The Sisters Grimm author answers our questions about storytelling, life and inspiration.
Tell us something surprising about yourself?
- I’ve had several brushes with death. In Oxford a chimney stack fell on me. I had a massive blood clot at 21 years old. I was pulled out to sea by currents in Costa Rica.
- I live in a family of multiple surnames – mine, my husband’s, my kids’ – all (intentionally) different.
- When I met my husband (we were both teenagers) neither of us spoke each other’s languages. We communicated physically and via a pocket translator. When we married nine months later (I’d proposed to him two months after we met) we still communicated mostly through the medium of the letter and the kiss.
- I’ve travelled the world in search of superb chocolate. I spent a long weekend in Paris eating nothing but chocolate – from all the best chocolatiers.
- My husband started training as an alternative medicine practitioner (EEM) to help me with my post-natal hormonal imbalances and sudden chronic insomnia (that, after eighteen months, was taking me to the edge of insanity) and it had such an impact (after all traditional medicines failed) that he’s now a qualified practitioner.
Tell us about the emotional truths at the heart of The Sisters Grimm.
The Sisters Grimm gives us psychological truths cloaked in fairytale magic, to reveal the ultimate message of empowerment. These sisters must transcend their mothers and kill their father to realise the full force of their innate powers. One cannot help but give a triumphant whoop! when these sisters overcome their doubts and self-limitations to claim the fruits of their hard-won victory.
There are hundreds, possibly thousands of sisters Grimm on Earth. You may well be one of them, though you might never know it. You think you’re ordinary. You never suspect that you’re stronger than you seem, braver than you feel or greater than you imagine. But I hope that by the time you finish this tale, you’ll start listening to the whispers that speak of unknown things, the signs that point in unseen directions, the nudges that suggest unimagined possibilities. This is the tale of four sisters Grimm – daughters born to different mothers on the same day, each born of bright-white wishing and black-edged desire. They found each other at eight, were separated at thirteen and now, at nearly eighteen, must find each other again in the cities of Cambridge and London. In thirty-three days they will meet their father in Everwhere. Only then will they discover who they truly are and what they can truly do. They must then fight to save their lives and the lives of those they love. Three will live, one will die.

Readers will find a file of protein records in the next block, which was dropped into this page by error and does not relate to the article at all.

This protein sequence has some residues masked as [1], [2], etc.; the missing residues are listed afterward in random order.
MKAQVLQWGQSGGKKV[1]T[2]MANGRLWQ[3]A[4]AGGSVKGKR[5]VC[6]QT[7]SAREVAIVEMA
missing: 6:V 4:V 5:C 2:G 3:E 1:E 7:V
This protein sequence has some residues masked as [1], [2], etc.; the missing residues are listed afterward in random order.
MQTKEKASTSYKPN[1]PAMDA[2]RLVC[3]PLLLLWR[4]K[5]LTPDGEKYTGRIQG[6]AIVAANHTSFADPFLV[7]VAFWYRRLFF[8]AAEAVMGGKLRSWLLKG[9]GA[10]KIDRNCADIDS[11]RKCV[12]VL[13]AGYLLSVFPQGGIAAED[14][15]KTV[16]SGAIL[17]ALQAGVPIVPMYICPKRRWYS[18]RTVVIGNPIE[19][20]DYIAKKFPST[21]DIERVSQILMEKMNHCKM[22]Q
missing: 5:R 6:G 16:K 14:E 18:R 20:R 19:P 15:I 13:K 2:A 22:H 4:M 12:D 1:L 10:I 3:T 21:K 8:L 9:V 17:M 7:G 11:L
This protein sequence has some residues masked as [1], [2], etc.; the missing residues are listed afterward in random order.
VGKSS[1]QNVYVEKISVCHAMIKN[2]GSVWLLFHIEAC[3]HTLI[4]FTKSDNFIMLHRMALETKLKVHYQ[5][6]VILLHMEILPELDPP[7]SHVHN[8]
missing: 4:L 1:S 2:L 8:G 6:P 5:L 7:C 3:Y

Can you describe the book in the context of some other titles you’ve enjoyed?
The Sisters Grimm combines the sumptuous descriptive force of The Night Circus, the compellingly realised characters of The Time Traveller’s Wife, the compulsive page-turning plotting of Stardust with, at its core, a love story to rival that of Daughter of Smoke & Bone. Oh, and with a dash of feminist female empowerment as displayed in The Power. (Immodest enough?)
Please tell us about the book’s creation?
I conceived and wrote The Sisters Grimm in the nocturnal hours while my daughter was a baby. I discovered then that the early hours, especially between three and four o’clock in the morning, are appreciably different to any other time of day or night. Perhaps because most of the country is asleep, but it just feels that the veils between our world and any other are thinnest then. I spent a great deal of time wandering the streets of Cambridge – enchanting in daytime, especially magical at night – pushing a pram to rock my baby to sleep. I started to notice all the elaborate gates and I started to wonder whether they, if I push them open, might lead to another world. My mind (being on childhood things) was already steeped in Narnia and Wonderland, so I began to conceive of a world that could be just as easily accessed from our own. This time by stepping through particular gates rather than via wardrobes or rabbit holes. In style, I wanted to retain a lyrical, fairytale quality, a story steeped in fantasy but in reality too. Thus, it is set in our world, with a gateway into the other.
Where do you look for inspiration?
To anyone who creates excellence in my favourite fields. Angela Carter for writing The Bloody Chamber – a work of stunning beautiful and impossible tension. Nora Ephron and Richard Curtis for writing fantastic romantic comedies – by far the hardest film genre to do effectively. Neil Gaiman for writing Stardust – a small book of perfection or a book of small perfection. Hannah Gadsby for Nanette. Angela Merkel for her immigration policy. Virginia Woolf, and every other artist, who’s managed to write works of genius while living with mental illness. Naturally, I could go on and on. But, more than anyone, I admire my mother who’s had the most traumatic life of anyone I’ve ever met but has made more of it than most people who’ve suffered far less. I aspire to be only half as brave, loving and wise as she.